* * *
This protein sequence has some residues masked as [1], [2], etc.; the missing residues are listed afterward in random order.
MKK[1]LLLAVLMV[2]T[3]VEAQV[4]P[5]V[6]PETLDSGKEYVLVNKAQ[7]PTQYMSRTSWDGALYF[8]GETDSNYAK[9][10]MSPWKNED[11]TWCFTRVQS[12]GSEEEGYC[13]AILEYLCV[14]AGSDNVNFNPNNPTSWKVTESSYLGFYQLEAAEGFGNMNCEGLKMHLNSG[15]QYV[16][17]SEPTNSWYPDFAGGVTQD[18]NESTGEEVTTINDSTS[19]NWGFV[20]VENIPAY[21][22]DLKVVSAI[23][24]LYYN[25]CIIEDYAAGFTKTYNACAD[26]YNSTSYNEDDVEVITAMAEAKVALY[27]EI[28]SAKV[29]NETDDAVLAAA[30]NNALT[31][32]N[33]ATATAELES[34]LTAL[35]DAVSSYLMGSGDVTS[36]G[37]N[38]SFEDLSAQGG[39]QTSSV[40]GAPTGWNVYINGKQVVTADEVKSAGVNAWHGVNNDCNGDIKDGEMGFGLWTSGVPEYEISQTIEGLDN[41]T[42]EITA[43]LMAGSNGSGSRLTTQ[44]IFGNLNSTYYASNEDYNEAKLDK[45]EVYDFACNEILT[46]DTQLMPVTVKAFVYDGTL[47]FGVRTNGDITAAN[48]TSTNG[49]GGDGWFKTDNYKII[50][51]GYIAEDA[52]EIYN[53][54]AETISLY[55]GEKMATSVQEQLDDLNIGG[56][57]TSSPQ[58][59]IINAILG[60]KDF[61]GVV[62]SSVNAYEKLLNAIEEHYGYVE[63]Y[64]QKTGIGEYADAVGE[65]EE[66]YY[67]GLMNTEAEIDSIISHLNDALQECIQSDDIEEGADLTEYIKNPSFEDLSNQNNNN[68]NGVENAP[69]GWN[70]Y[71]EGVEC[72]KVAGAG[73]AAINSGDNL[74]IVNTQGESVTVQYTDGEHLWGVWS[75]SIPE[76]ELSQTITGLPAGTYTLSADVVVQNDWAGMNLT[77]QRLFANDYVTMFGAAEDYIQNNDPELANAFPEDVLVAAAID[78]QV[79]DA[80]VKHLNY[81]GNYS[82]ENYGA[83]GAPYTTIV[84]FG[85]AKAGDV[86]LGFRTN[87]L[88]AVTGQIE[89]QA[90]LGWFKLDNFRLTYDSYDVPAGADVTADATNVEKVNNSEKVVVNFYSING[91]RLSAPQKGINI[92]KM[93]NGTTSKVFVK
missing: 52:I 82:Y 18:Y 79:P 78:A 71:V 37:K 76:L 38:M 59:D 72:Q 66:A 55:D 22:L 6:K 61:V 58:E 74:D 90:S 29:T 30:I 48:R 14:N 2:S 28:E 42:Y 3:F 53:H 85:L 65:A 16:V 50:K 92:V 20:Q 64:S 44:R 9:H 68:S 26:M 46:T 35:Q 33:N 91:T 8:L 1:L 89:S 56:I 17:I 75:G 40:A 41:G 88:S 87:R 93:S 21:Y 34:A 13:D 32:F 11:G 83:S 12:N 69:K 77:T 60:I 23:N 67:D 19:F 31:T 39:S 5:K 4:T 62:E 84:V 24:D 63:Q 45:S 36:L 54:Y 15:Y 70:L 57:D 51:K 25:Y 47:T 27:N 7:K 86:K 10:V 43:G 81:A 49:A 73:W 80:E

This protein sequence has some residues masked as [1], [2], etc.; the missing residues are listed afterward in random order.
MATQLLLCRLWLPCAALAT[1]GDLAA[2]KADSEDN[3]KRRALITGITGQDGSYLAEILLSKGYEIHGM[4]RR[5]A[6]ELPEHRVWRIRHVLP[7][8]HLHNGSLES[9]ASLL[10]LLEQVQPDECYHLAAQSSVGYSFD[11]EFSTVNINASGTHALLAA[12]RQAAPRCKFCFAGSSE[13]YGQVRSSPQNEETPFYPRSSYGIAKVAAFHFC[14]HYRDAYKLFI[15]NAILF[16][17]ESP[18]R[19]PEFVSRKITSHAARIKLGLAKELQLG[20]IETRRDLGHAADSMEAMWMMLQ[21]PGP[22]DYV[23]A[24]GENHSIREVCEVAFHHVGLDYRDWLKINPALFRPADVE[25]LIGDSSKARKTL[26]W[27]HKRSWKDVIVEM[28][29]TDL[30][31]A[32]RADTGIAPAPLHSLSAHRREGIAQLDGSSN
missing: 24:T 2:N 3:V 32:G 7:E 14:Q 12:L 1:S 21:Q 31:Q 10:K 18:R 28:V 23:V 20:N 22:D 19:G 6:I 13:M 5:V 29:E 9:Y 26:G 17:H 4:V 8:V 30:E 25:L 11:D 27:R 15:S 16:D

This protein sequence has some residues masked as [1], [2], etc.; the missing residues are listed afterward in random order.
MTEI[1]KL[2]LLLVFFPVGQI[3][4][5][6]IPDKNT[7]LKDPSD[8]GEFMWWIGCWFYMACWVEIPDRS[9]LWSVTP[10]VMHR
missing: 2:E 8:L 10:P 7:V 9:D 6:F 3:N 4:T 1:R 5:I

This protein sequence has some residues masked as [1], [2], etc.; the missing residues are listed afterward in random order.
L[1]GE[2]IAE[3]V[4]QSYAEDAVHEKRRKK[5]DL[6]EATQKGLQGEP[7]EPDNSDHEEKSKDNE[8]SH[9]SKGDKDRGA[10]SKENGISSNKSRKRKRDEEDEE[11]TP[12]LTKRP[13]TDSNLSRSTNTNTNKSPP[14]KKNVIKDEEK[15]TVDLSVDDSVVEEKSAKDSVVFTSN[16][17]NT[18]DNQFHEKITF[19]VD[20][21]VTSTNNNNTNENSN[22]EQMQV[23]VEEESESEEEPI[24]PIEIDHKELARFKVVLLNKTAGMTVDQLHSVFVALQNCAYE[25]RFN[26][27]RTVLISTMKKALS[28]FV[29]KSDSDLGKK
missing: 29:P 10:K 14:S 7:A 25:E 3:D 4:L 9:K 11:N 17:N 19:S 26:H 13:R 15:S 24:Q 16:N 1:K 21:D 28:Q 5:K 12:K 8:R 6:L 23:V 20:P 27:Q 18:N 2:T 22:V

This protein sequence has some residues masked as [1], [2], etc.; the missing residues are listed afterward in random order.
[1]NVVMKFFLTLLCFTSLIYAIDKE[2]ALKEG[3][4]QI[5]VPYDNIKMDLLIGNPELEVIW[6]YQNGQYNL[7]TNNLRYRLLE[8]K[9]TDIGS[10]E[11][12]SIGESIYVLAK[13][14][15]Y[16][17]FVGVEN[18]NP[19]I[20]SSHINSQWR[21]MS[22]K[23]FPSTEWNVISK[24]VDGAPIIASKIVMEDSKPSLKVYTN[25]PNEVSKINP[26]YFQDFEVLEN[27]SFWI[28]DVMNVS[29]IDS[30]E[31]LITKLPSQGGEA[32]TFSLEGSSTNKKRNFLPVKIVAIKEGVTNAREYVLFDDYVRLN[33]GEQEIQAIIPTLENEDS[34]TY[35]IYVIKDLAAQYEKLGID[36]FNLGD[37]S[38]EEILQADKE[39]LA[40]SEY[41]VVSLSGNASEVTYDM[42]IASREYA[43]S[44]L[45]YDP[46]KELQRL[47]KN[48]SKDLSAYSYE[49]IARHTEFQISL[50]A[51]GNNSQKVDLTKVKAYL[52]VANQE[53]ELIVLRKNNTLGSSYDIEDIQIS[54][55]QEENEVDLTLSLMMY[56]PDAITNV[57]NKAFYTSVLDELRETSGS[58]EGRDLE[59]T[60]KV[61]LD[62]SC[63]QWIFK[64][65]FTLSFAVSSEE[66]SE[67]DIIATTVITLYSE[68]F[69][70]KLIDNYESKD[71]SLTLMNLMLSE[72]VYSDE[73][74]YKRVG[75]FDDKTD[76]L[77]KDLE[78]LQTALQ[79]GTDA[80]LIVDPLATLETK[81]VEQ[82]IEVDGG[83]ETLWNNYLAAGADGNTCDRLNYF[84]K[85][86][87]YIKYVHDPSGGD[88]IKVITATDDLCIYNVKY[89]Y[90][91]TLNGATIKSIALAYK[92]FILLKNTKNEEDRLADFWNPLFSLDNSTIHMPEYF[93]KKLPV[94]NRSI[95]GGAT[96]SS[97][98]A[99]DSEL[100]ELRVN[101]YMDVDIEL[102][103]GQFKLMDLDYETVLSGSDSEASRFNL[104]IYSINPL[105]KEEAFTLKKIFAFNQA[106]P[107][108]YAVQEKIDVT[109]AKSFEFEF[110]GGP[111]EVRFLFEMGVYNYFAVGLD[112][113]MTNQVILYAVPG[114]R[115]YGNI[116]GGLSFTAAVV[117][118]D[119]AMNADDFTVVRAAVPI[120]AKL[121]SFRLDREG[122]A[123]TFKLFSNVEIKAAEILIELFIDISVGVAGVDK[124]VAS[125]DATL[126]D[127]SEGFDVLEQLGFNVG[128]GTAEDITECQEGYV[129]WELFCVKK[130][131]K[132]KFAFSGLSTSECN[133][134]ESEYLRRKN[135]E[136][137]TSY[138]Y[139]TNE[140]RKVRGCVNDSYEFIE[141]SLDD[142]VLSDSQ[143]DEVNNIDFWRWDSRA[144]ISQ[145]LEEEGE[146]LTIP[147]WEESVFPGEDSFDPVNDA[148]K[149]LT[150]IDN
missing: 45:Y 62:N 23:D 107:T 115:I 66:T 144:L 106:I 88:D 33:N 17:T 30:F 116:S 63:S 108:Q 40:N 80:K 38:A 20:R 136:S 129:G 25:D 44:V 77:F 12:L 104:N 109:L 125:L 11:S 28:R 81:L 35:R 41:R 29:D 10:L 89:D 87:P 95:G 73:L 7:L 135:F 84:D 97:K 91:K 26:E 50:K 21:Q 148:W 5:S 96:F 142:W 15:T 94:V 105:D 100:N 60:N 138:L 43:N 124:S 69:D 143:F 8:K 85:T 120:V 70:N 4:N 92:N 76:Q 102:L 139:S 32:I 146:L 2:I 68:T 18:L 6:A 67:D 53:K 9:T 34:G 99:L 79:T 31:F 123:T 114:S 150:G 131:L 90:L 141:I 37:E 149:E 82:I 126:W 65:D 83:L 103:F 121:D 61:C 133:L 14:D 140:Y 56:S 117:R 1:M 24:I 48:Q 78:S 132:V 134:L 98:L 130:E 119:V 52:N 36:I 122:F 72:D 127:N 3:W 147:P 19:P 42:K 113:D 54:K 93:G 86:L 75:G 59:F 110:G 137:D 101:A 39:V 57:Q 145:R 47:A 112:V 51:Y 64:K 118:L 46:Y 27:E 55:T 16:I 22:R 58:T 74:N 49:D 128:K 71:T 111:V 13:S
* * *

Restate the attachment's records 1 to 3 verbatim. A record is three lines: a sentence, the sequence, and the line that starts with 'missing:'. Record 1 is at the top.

This protein sequence has some residues masked as [1], [2], etc.; the missing residues are listed afterward in random order.
MKK[1]LLLAVLMV[2]T[3]VEAQV[4]P[5]V[6]PETLDSGKEYVLVNKAQ[7]PTQYMSRTSWDGALYF[8]GETDSNYAK[9][10]MSPWKNED[11]TWCFTRVQS[12]GSEEEGYC[13]AILEYLCV[14]AGSDNVNFNPNNPTSWKVTESSYLGFYQLEAAEGFGNMNCEGLKMHLNSG[15]QYV[16][17]SEPTNSWYPDFAGGVTQD[18]NESTGEEVTTINDSTS[19]NWGFV[20]VENIPAY[21][22]DLKVVSAI[23][24]LYYN[25]CIIEDYAAGFTKTYNACAD[26]YNSTSYNEDDVEVITAMAEAKVALY[27]EI[28]SAKV[29]NETDDAVLAAA[30]NNALT[31][32]N[33]ATATAELES[34]LTAL[35]DAVSSYLMGSGDVTS[36]G[37]N[38]SFEDLSAQGG[39]QTSSV[40]GAPTGWNVYINGKQVVTADEVKSAGVNAWHGVNNDCNGDIKDGEMGFGLWTSGVPEYEISQTIEGLDN[41]T[42]EITA[43]LMAGSNGSGSRLTTQ[44]IFGNLNSTYYASNEDYNEAKLDK[45]EVYDFACNEILT[46]DTQLMPVTVKAFVYDGTL[47]FGVRTNGDITAAN[48]TSTNG[49]GGDGWFKTDNYKII[50][51]GYIAEDA[52]EIYN[53][54]AETISLY[55]GEKMATSVQEQLDDLNIGG[56][57]TSSPQ[58][59]IINAILG[60]KDF[61]GVV[62]SSVNAYEKLLNAIEEHYGYVE[63]Y[64]QKTGIGEYADAVGE[65]EE[66]YY[67]GLMNTEAEIDSIISHLNDALQECIQSDDIEEGADLTEYIKNPSFEDLSNQNNNN[68]NGVENAP[69]GWN[70]Y[71]EGVEC[72]KVAGAG[73]AAINSGDNL[74]IVNTQGESVTVQYTDGEHLWGVWS[75]SIPE[76]ELSQTITGLPAGTYTLSADVVVQNDWAGMNLT[77]QRLFANDYVTMFGAAEDYIQNNDPELANAFPEDVLVAAAID[78]QV[79]DA[80]VKHLNY[81]GNYS[82]ENYGA[83]GAPYTTIV[84]FG[85]AKAGDV[86]LGFRTN[87]L[88]AVTGQIE[89]QA[90]LGWFKLDNFRLTYDSYDVPAGADVTADATNVEKVNNSEKVVVNFYSING[91]RLSAPQKGINI[92]KM[93]NGTTSKVFVK
missing: 52:I 82:Y 18:Y 79:P 78:A 71:V 37:K 76:L 38:M 59:D 72:Q 66:A 55:D 22:L 6:K 61:V 58:E 74:D 90:S 29:T 30:I 48:R 14:N 2:S 28:E 42:Y 3:F 53:H 85:L 65:A 16:V 50:K 92:V 20:Q 64:S 44:R 9:H 68:S 26:M 46:T 35:Q 33:N 91:T 8:L 1:L 89:S 56:I 17:I 75:G 40:A 41:G 88:S 87:R 93:S 21:Y 34:A 13:D 32:F 11:G 83:S 12:N 69:K 77:T 60:I 23:N 67:D 19:F 31:T 39:S 5:K 4:T 62:E 84:V 24:D 63:Q 45:S 36:L 54:Y 15:Y 70:L 57:D 51:K 25:Y 47:T 27:N 7:K 86:K 10:V 43:G 81:A 49:A 73:W 80:E

This protein sequence has some residues masked as [1], [2], etc.; the missing residues are listed afterward in random order.
MATQLLLCRLWLPCAALAT[1]GDLAA[2]KADSEDN[3]KRRALITGITGQDGSYLAEILLSKGYEIHGM[4]RR[5]A[6]ELPEHRVWRIRHVLP[7][8]HLHNGSLES[9]ASLL[10]LLEQVQPDECYHLAAQSSVGYSFD[11]EFSTVNINASGTHALLAA[12]RQAAPRCKFCFAGSSE[13]YGQVRSSPQNEETPFYPRSSYGIAKVAAFHFC[14]HYRDAYKLFI[15]NAILF[16][17]ESP[18]R[19]PEFVSRKITSHAARIKLGLAKELQLG[20]IETRRDLGHAADSMEAMWMMLQ[21]PGP[22]DYV[23]A[24]GENHSIREVCEVAFHHVGLDYRDWLKINPALFRPADVE[25]LIGDSSKARKTL[26]W[27]HKRSWKDVIVEM[28][29]TDL[30][31]A[32]RADTGIAPAPLHSLSAHRREGIAQLDGSSN
missing: 24:T 2:N 3:V 32:G 7:E 14:Q 12:L 1:S 21:Q 31:Q 10:K 18:R 28:V 23:V 20:N 22:D 19:G 6:I 13:M 5:V 29:E 9:Y 26:G 17:H 4:V 8:V 30:E 25:L 11:D 27:R 15:S 16:D

This protein sequence has some residues masked as [1], [2], etc.; the missing residues are listed afterward in random order.
MTEI[1]KL[2]LLLVFFPVGQI[3][4][5][6]IPDKNT[7]LKDPSD[8]GEFMWWIGCWFYMACWVEIPDRS[9]LWSVTP[10]VMHR
missing: 2:E 8:L 10:P 7:V 9:D 6:F 3:N 4:T 1:R 5:I